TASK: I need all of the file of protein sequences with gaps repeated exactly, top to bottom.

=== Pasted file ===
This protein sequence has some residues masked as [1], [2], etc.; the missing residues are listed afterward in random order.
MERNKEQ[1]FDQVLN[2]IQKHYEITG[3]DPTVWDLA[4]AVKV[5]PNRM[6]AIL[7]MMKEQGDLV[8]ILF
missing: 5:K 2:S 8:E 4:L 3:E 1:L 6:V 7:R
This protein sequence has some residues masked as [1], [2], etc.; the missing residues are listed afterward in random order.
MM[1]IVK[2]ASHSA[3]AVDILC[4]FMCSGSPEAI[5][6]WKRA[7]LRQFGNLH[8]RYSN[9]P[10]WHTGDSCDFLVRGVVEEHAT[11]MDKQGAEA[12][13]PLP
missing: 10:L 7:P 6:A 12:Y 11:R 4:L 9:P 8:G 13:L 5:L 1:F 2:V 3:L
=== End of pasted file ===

This protein sequence has some residues masked as [1], [2], etc.; the missing residues are listed afterward in random order.
MERNKEQ[1]FDQVLN[2]IQKHYEITG[3]DPTVWDLA[4]AVKV[5]PNRM[6]AIL[7]MMKEQGDLV[8]ILF
missing: 5:K 2:S 8:E 4:L 3:E 1:L 6:V 7:R
This protein sequence has some residues masked as [1], [2], etc.; the missing residues are listed afterward in random order.
MM[1]IVK[2]ASHSA[3]AVDILC[4]FMCSGSPEAI[5][6]WKRA[7]LRQFGNLH[8]RYSN[9]P[10]WHTGDSCDFLVRGVVEEHAT[11]MDKQGAEA[12][13]PLP
missing: 10:L 7:P 6:A 12:Y 11:R 4:L 9:P 8:G 13:L 5:L 1:F 2:V 3:L